Editor's Note: Alaric DeArment is a journalist living in New York. He's usually pretty private, but occasionally feels an overwhelming desire to share his opinions with others.
Among the many family heirlooms that ended up in my possession is a cover for a book of sheet music that belonged to a great grandmother. It's a song called "Chinese Lullaby," from the 1918 musical East Is West, and the cover has a photo of the actress Fay Bainter dressed up as a Chinese woman. East Is West was later released as a movie in which mostly white actors portrayed Chinese characters.
Naturally, I keep it hidden away. I'd like to say that today, nearly 100 years later, most people would denounce such minstrelsy as racist and unfit for mainstream consumption. But in light of recent events, I can't say I'm sure.
On Sunday, for the opening act at the American Music Awards, Katy Perry performed her song "Unconditionally" dressed in a geisha-like costume that some have described as an odd mix of Chinese and Japanese clothing styles, flanked by similarly dressed dancers, taiko drummers, and a set that included a Shinto shrine-like structure and paper walls.
Immediately, accusations of racism and cultural appropriation flooded in. The blog Angry Asian Man had this to say: "It's fun when white people get to play dress-up for the night, isn't it? It's better that way. Because remember, when you put actual Asian people on stage at the American Music Awards, racist people lose their shit." The post included a link to an article on the same blog about the racist tweets that appeared when Korean singer Psy performed his hit "Gangnam Style" at the AMA last year.
In a similar but less-publicized controversy that occurred not long before the AMA, many Romani bloggers on Tumblr have criticized Lady Gaga for her song "Gypsy." Most Roma consider the word an ethnic slur, especially when used by non-Roma, and the way Gaga uses the word perpetuates the notion that "gypsy" denotes a lifestyle or mindset rather than an ethnic group - not to mention one of the most oppressed ethnic groups in the world.
Unfortunately, many people - particularly LGBT people - have chosen to defend such ignorance masquerading as art.
On Monday, famed drag queen Jon Ingle, better known as Lady Bunny, had this to say on his Facebook page about the controversy surrounding Perry's performance: "So Katy Perry can't wear an asian [sic] costume without being called racist? So I guess by the same token, I can't wear drag without being misogynistic? At what point does overblown political correctness stifle creativity and freedon [sic]?"
To put it simply, Ms. Bunny: no, Katy Perry can't put on a cheap caricature of another culture - in a way that strongly echoes historical Western depictions of Asian women that portrayed them as living sex toys - without being called racist. Drag is a way for gay men to temporarily escape and satirize gender norms, but when white people caricature people of color, the purpose is to ridicule them and present their cultures as the butt of jokes or strip them of their meaning and sanitize them for white consumption or profit.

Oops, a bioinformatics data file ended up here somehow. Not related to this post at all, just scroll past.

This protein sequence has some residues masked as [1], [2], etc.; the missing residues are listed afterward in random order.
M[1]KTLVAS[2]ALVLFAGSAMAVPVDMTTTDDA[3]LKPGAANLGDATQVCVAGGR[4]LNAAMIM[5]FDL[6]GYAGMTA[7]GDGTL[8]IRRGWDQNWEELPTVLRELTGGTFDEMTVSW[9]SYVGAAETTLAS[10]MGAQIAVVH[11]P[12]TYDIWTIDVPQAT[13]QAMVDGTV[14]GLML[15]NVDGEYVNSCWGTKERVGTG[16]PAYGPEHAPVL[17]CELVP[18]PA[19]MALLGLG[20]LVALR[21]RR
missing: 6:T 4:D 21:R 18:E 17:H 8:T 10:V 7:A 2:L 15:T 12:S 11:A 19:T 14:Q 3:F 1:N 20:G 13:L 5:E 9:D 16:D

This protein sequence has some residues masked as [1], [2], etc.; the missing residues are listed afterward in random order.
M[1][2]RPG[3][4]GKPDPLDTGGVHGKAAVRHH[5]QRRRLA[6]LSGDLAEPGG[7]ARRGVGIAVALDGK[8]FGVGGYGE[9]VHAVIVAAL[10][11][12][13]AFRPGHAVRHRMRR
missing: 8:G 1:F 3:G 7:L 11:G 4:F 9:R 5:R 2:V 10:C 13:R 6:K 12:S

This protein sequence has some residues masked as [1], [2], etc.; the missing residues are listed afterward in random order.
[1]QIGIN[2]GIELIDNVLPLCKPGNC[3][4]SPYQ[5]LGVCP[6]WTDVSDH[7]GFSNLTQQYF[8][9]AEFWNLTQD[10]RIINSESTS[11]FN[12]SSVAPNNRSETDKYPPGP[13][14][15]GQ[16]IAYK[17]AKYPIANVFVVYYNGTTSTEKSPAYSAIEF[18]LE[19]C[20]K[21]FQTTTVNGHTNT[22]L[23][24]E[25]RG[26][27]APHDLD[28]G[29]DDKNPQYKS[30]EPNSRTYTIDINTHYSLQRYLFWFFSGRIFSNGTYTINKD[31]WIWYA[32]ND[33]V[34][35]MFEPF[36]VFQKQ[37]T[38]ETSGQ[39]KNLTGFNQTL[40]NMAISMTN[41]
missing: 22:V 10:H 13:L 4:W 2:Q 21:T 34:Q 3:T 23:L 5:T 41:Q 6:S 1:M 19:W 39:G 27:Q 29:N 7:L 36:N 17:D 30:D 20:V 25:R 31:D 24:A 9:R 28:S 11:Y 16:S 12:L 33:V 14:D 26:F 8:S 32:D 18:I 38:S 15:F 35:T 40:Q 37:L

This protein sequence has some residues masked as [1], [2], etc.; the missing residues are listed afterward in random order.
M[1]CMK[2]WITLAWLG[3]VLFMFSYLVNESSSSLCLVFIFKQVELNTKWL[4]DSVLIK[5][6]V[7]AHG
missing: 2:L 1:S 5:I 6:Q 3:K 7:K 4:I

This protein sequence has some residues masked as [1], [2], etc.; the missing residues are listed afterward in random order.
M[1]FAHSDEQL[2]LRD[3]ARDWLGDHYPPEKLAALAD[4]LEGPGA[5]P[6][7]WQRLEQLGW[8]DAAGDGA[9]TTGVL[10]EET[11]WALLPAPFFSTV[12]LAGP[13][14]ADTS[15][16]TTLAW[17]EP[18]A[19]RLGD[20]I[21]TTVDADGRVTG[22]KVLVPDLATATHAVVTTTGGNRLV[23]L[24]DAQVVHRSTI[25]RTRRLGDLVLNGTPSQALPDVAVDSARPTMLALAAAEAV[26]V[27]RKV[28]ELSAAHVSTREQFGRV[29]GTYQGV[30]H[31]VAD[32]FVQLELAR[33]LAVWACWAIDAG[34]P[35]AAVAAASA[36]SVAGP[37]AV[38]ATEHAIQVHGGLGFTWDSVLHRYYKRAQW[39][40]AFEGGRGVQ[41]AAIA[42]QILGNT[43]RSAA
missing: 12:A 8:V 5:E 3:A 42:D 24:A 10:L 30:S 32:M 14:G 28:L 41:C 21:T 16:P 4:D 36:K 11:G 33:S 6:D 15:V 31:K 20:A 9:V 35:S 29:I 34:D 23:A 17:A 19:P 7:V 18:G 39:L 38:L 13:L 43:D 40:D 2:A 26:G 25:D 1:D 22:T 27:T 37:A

And lest we forget, movies and plays often featured white people playing Native Americans, blacks and Asians because real people of color were usually barred from becoming actors.
Reading through the comments that followed Lady Bunny's post, it became clear that a racial dynamic was at play, with most of Perry's defenders being white and writing things like "[Funny,] if they actually thought about it, the song portrays in its message a very asian [sic] belief on [sic] love and its [sic] not racist if anything is 'homage' to a very amazing culture," and "people need to grow up and stop being 'offended' by shit."
A similar thing happened when Romani bloggers raised objections to Lady Gaga's song. In this case, they received a flood of messages from white twink boys with their undies in a twist at the bloggers' criticism of the sanctified pop singer. But instead of showing genuine understanding of the bloggers' viewpoint, they continued to argue, finding ever more creative ways to cling to their view that Roma were overreacting and that "gypsy" isn't really an ethnic slur.
The central problem here isn't just Katy Perry's AMA performance or Lady Gaga's song. It's the failure of many white people to listen, something that's especially problematic when it's white LGBT people.
Generally, if people of color denounce a performance by a white artist as racist, there's a pretty good chance it's precisely that, and the same goes for when people of color tell you a word is an ethnic slur and not okay to use.
But when white people react to such concerns by telling those expressing them to stop being so offended or that they don't have a right to be offended - effectively telling them to sit down and shut up - it only makes said white people look like clueless, insensitive jerks. You know, kind of like when right wingers try to shut LGBT people up when we raise objections to homophobic rhetoric and actions, telling us they don't have anything against us despite their constitutional amendments and rants about so-called "immoral lifestyles."
None of this means, of course, that fans of Katy Perry or Lady Gaga have to burn their CDs and excise their every song from iTunes like musical tumors. Wagner was an anti-Semite, but still a damn fine composer. Many regard Morrissey as a complete asshole with his own history of racially offensive remarks, but that doesn't stop me from singing along to The Smiths.
By contrast, Lady Gaga and Katy Perry both have a history of support for human rights, though it's clear they need some education so they'll know better than to show such insensitivity. But their fans should also be mindful that racist behavior can crop up in even the most well-intentioned people, and should never be defended - even when it comes from their favorite pop idols.
Katy Perry image via fanbr.com.